MPs’ panel lends voice against elephant trade

April 15, 2022 12:00 am | Updated 05:44 am IST - New Delhi

‘Scrap exemption granted in new Bill’

An elephant drinking from a wayside tap in Allahabad.AFPSANJAY KANOJIA

An elephant drinking from a wayside tap in Allahabad.AFPSANJAY KANOJIA

Do not encourage sale and purchase of captive elephants, the Standing Committee on Science and Technology, Environment, Forests and Climate Change, headed by senior Congress leader Jairam Ramesh, has recommended.

The parliamentary panel has urged the Union government to remove the controversial clause in the Wildlife (Protection) Amendment Bill, 2021 that overrides the original Act, making an exception only for elephants. The amended Bill was introduced in the Lok Sabha on December 17, 2021 and was referred to the parliamentary panel on December 25. The panel will hold a final round of meeting on Monday on its report on the legislation.

Section 43 of the principal Act clearly states: “No person having in his possession captive animal, animal article, trophy or uncured trophy in respect of which he has a certificate of ownership shall transfer by way of sale or offer for sale or by any other mode of consideration of commercial nature, such animal or article or trophy or uncured trophy.”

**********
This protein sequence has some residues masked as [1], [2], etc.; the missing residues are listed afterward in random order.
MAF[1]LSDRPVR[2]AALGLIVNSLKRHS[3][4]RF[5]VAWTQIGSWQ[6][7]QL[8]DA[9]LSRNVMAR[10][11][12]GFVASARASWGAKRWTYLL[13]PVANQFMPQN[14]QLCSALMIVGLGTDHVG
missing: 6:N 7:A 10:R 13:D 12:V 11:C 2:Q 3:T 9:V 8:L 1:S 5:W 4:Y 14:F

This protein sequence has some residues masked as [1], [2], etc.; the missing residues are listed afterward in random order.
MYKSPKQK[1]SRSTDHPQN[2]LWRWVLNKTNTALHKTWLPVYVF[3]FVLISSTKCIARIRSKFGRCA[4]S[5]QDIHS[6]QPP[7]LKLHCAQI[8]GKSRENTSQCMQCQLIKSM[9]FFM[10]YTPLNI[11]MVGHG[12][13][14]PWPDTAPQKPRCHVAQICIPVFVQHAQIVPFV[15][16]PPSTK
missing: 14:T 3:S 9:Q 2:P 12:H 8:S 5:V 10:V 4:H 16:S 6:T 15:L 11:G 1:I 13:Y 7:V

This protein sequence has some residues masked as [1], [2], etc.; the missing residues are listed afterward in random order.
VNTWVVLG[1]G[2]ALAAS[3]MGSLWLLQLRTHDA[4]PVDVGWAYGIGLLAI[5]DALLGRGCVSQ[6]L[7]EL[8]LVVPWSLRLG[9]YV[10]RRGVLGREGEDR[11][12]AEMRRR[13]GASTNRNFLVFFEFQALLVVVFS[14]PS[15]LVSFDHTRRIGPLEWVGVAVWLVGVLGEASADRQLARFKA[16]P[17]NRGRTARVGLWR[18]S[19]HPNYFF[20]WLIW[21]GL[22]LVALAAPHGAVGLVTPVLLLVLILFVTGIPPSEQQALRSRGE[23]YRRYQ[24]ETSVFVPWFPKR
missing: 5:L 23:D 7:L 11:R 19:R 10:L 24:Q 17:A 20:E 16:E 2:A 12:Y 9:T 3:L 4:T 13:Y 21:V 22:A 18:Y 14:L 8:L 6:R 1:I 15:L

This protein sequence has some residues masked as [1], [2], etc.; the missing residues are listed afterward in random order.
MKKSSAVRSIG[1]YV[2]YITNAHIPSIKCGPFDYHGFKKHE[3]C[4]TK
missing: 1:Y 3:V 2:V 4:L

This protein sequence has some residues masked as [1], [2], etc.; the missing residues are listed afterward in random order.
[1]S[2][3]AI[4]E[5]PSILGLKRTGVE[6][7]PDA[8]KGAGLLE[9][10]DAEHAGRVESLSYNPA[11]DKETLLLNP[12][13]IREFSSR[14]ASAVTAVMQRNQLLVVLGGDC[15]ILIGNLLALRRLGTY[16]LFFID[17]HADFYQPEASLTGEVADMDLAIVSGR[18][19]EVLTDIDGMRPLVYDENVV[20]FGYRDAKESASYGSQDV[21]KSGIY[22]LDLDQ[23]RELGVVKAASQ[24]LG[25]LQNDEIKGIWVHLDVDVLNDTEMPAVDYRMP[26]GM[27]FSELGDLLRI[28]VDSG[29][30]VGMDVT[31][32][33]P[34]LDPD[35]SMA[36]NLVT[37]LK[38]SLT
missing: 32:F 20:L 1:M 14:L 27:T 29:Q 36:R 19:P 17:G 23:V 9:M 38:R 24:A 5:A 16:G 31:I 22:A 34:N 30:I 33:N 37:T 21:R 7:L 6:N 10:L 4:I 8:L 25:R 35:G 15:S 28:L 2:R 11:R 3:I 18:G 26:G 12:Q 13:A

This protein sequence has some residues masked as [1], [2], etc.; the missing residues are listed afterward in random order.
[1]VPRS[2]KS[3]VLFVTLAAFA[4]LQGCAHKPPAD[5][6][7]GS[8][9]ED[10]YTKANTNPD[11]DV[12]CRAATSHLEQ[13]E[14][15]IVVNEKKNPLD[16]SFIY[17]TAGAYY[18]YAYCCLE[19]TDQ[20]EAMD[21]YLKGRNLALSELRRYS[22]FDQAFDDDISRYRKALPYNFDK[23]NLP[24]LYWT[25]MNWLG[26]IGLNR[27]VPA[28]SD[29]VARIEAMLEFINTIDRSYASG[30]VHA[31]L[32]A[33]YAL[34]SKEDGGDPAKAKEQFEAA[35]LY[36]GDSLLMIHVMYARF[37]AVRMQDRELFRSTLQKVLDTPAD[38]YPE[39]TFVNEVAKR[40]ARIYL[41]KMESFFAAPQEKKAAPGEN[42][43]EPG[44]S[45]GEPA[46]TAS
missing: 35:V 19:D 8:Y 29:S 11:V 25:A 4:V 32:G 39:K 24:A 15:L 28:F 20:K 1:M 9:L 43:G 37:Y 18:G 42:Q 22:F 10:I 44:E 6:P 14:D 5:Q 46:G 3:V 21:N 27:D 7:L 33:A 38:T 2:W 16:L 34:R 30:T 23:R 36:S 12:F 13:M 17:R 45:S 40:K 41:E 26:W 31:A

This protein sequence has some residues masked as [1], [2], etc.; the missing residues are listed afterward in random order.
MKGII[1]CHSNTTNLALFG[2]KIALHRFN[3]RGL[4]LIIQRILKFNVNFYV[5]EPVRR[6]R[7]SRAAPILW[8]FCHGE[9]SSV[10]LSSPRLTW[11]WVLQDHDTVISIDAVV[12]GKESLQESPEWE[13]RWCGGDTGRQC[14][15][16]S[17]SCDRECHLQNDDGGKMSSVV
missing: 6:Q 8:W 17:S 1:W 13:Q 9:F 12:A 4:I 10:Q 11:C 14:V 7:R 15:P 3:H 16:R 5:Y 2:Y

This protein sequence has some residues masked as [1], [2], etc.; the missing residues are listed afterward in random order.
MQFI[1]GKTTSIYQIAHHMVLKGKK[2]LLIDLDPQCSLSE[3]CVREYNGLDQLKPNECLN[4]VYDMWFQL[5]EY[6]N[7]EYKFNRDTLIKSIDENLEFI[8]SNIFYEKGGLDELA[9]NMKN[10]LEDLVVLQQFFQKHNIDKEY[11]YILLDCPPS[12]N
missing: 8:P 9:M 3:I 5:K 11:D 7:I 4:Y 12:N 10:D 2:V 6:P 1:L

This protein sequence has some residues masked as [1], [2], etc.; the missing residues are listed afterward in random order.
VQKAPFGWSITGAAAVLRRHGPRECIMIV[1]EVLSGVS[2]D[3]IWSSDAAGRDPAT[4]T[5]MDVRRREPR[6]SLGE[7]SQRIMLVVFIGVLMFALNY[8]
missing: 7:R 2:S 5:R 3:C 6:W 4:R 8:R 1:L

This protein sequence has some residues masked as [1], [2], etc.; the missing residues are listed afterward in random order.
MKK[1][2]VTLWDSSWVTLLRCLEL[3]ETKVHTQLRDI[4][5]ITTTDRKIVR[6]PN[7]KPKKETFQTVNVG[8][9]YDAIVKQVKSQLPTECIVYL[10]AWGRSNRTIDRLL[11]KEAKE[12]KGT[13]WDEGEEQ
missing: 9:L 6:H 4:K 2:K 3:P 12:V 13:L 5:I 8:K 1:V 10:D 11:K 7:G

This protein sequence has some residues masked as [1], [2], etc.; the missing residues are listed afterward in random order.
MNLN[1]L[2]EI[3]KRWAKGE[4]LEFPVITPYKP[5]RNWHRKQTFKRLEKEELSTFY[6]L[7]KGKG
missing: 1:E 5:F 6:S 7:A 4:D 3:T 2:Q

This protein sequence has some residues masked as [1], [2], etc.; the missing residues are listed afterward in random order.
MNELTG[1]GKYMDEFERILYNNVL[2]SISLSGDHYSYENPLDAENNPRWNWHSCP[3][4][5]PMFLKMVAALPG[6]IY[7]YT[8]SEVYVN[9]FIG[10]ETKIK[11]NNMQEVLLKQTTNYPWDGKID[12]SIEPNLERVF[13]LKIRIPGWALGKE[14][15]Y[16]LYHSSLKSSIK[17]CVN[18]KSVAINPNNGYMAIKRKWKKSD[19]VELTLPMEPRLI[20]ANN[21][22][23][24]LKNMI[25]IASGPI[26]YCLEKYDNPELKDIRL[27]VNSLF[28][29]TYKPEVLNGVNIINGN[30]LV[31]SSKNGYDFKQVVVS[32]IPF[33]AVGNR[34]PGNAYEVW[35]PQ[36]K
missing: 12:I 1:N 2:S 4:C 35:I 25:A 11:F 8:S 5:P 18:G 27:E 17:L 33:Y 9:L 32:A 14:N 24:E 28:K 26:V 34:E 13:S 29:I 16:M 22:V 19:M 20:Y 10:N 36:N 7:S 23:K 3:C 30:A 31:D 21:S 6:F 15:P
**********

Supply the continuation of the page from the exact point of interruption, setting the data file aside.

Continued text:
The amended Bill introduces an exemption clause for elephants.

The amended Bill introduces an exemption clause to Section 43, which says: “This section shall not apply to the transfer or transport of any live elephant by a person having a certificate of ownership, where such person has obtained prior permission from the State government on fulfilment of such conditions as may be prescribed by the Central Government.”

‘Careful balance’

The standing committee has strongly recommended the deletion of this exemption clause for elephants.

The committee has argued for a “careful balance” between traditions and conservation. “The Standing Committee is deeply conscious of the fact that a number of religious and cultural institutions in some States own elephants which play a crucial role in daily worship and rituals.

That is why it has attempted to strike a careful balance to ensure that age-old traditions are not interfered with while at the same time addressing widespread concerns that nothing should be done to even give an impression that private ownership of elephants and trade in them is going to be encouraged,” the committee report accessed by The Hindu read.

The committee at the same time has recommended that the government could bring in additional checks to allow sale and purchase by religious institutions.

The 2021 amendment Bill proposes 50 amendments in the existing Wildlife (Protection) Act, 1972.

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